What if you had never offered checking?
Seriously. Think about it.
- According to the American Banker article published in December of 2011 the average checking account costs around $350 a year and fee income averages around $150 per account.
- PFI (primary financial institution) indicator? Think again. In August of this year Cornerstone consulting reported the median products per household dropped by 28% to 2.52 per household. And one of those is checking.
- Two words: call center. They didn’t exist until we offered the checking account. What percentage of incoming calls are tied to checking? Even though you’ve spent hundreds of thousands on devices to keep them from calling.
- One word: Target. I feel bad that the second largest security breach in US history happened to a retailer I love, but it did. And it’s going to cost some credit unions tons of money to make sure their members’ checking accounts are secure.
Raddon has done the math on this for years. A single service household (checking) is unprofitable. Period. It’s a black hole of expense if you don’t do something with the relationship. PFI doesn’t just happen. You have to be willing to lend to these new unknown entities.
Bank of America, in the wake of the backlash over their proposed $5 a month debit card fee, admitted to being “okay” with single service households moving to a credit union.
What if you dumped checking? Told all of your checking account holders that you were going to help them move to the credit union down the street. Maybe even offer them an incentive? Then show them your interest rates on savings? You could probably pay 50 bp or more. And your loan rates? You guessed it – you could beat everyone. Think of the staff you could reduce. The regulation headaches you could eliminate. The fraud you would avoid.
It’s a wonderful life.
I have said it over and over again – if you want your credit union’s brand to stand out and mean something you need to GET RID OF the shiny happy stock art people and find something unique, fun, beautiful, telling. But have you been listening to me? No.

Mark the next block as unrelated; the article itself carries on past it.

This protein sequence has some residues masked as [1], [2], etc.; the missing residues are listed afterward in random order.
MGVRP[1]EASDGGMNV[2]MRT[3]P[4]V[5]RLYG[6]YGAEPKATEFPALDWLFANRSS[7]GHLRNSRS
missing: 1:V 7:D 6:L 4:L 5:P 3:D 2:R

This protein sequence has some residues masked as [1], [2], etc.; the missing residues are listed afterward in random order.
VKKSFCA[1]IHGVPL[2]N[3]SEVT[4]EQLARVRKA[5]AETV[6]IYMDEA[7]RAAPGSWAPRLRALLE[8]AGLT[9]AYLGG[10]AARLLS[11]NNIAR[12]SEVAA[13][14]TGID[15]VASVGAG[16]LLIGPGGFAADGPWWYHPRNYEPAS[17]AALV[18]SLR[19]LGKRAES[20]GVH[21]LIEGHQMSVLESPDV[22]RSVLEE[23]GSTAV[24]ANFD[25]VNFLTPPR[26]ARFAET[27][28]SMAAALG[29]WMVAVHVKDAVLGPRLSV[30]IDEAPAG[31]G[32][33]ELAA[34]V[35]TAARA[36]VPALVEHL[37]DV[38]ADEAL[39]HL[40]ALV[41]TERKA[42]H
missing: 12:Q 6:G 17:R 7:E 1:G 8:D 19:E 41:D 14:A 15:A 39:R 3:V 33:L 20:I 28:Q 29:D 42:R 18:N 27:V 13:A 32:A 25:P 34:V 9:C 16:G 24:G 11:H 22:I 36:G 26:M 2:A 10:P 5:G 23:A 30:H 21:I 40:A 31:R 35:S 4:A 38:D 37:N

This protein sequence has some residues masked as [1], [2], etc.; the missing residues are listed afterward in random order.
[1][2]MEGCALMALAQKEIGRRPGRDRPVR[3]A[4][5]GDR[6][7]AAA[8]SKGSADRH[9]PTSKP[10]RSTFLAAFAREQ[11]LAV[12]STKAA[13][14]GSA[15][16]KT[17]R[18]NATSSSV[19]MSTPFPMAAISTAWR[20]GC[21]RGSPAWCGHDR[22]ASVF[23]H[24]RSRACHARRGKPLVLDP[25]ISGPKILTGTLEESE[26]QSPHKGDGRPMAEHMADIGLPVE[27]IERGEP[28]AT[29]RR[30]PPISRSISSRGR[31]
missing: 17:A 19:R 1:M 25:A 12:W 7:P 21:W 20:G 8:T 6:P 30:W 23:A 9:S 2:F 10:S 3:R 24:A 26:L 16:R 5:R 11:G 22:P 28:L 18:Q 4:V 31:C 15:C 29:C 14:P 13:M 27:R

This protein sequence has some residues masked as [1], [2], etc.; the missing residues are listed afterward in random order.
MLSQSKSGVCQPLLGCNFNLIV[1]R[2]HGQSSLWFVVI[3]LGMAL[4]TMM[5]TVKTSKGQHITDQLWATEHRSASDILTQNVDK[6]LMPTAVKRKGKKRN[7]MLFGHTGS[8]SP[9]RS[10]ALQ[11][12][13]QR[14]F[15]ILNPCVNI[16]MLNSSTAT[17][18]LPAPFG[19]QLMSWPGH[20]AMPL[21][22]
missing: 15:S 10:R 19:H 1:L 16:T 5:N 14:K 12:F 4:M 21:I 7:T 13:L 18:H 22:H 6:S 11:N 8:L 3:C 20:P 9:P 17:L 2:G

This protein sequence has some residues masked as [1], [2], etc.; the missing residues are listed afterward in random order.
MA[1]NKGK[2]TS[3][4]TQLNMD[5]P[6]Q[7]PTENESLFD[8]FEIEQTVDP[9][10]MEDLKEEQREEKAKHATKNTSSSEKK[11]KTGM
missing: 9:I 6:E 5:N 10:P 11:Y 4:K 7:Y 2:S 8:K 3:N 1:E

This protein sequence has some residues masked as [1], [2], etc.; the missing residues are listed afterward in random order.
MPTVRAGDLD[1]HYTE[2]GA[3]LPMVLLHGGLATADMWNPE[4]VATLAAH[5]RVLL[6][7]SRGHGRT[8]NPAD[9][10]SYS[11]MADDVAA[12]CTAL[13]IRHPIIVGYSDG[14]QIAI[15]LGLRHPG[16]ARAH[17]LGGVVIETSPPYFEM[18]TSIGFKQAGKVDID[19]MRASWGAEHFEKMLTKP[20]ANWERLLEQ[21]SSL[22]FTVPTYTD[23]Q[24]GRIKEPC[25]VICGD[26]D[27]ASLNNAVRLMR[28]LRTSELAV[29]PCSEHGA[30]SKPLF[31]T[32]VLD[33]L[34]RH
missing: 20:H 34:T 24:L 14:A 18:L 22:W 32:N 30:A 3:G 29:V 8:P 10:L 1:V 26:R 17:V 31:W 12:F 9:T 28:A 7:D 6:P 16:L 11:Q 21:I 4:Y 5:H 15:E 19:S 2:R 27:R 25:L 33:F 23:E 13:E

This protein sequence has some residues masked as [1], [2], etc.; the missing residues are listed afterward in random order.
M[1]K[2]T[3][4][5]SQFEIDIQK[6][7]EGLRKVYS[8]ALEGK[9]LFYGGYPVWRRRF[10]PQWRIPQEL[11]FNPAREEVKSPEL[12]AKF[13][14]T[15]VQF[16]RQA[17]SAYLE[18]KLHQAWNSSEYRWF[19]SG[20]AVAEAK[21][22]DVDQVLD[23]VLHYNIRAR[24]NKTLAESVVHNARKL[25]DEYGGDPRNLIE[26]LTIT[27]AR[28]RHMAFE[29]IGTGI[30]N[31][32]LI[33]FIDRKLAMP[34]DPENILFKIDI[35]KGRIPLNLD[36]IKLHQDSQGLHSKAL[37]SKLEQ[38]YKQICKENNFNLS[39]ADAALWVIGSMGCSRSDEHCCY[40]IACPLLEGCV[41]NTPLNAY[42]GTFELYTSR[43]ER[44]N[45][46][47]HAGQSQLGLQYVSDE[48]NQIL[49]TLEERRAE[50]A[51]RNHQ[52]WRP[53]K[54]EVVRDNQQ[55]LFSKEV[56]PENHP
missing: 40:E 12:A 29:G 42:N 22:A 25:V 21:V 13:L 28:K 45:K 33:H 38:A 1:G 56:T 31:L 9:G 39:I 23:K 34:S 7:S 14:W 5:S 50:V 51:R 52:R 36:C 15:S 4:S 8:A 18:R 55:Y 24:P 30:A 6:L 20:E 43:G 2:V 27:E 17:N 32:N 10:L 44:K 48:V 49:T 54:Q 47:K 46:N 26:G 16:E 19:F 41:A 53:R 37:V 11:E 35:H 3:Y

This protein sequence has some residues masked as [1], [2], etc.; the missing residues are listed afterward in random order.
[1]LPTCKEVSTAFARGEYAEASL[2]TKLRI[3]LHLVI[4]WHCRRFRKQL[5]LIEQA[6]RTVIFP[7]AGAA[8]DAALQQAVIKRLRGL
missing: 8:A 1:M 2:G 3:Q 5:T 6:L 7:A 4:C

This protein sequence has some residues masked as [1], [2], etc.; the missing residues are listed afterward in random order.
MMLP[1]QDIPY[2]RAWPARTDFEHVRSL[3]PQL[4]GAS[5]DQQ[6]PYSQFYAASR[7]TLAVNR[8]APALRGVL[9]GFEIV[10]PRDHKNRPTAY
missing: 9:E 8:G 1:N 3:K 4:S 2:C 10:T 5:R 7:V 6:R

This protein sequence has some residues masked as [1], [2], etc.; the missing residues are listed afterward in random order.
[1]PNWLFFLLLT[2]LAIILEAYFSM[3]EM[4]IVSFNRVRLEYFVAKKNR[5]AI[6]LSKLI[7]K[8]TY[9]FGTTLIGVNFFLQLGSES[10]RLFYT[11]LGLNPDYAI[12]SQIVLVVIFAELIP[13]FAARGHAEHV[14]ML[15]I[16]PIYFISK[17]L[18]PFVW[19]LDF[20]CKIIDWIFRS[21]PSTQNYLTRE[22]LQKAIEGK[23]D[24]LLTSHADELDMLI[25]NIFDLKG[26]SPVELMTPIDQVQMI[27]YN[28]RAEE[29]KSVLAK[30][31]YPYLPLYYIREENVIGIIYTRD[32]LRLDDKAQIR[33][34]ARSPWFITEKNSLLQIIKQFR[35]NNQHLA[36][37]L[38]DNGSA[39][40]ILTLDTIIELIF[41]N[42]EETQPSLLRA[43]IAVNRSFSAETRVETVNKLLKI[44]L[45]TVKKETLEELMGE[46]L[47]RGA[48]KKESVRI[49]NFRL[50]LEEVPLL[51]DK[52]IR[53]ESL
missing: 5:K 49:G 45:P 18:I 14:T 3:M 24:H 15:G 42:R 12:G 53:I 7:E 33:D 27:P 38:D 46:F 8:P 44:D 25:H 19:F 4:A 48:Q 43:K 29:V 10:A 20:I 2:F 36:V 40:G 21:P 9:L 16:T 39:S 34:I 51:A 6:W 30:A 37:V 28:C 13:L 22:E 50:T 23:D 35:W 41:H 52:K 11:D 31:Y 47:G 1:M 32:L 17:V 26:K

Google “credit union” and “your state” and click on the top five websites. Go on. I’ll wait. I’ll bet 4 out of 5 of those sites were festooned with people you don’t recognize as being part of your community. Am I right? Check out this one.
The credit union that chose this picture is located in Albuquerque, New Mexico. According to http://www.census.gov there are 555,417 residents of ABQ, and 3% are African American, 2% are Asian. I mean at least use stock art that is somewhat representative of your demographic. I HATE it when we trip over ourselves trying to be politically correct by using photos like this.
Well finally there is a real reason – a cautionary tale if you will – to stop using pictures of people you don’t know.
I give you the face of Obamacare: Adriana.
She said she was never paid for appearing on the troubled site. She’s a stock art model. She gets paid for having her picture taken and then folks like Getty Images re-sell it to marketers who are obsessed with shiny happy people. According to Fox News she has become one of the most despised women on earth and has been “bullied.” Poor Adriana!
They have removed her picture from the site. Please take down your shiny fake faces before more people get hurt.
I heard a great story last week. It was 1934, in Tacoma, Washington. The story begins in a stairwell at City Hall and involves a cigar box.
If you were to start a story with those details and be speaking to someone outside the credit union movement they would probably imagine all kinds of scenarios. But if you’re a credit union junkie, like me, you know where this story is going. It’s the formation of a credit union.
In 1934, my parents had not been born yet. There was no television, internet, microwave ovens, copy machines, email, cell phones, frozen pizza, iPads, bottled water, or air conditioning. There were plenty of banks however. And yet people felt compelled to take their paychecks out of a bank and put it into a cigar box in someone’s desk drawer. Why was that?
Common bond. They knew each other, they trusted each other. It was a simpler time. Money went in the cigar box, and if someone needed to borrow money from the box, a group of their peers (credit committee) would decide if the purpose was provident and for productive purposes. A note was signed and the loan was made. The depositors received a reward (dividend) for trusting the system and have the satisfaction that they helped a co-worker. For decades these common bond credit unions had ZERO competition. We created credit union competitors when we adopted the community charter.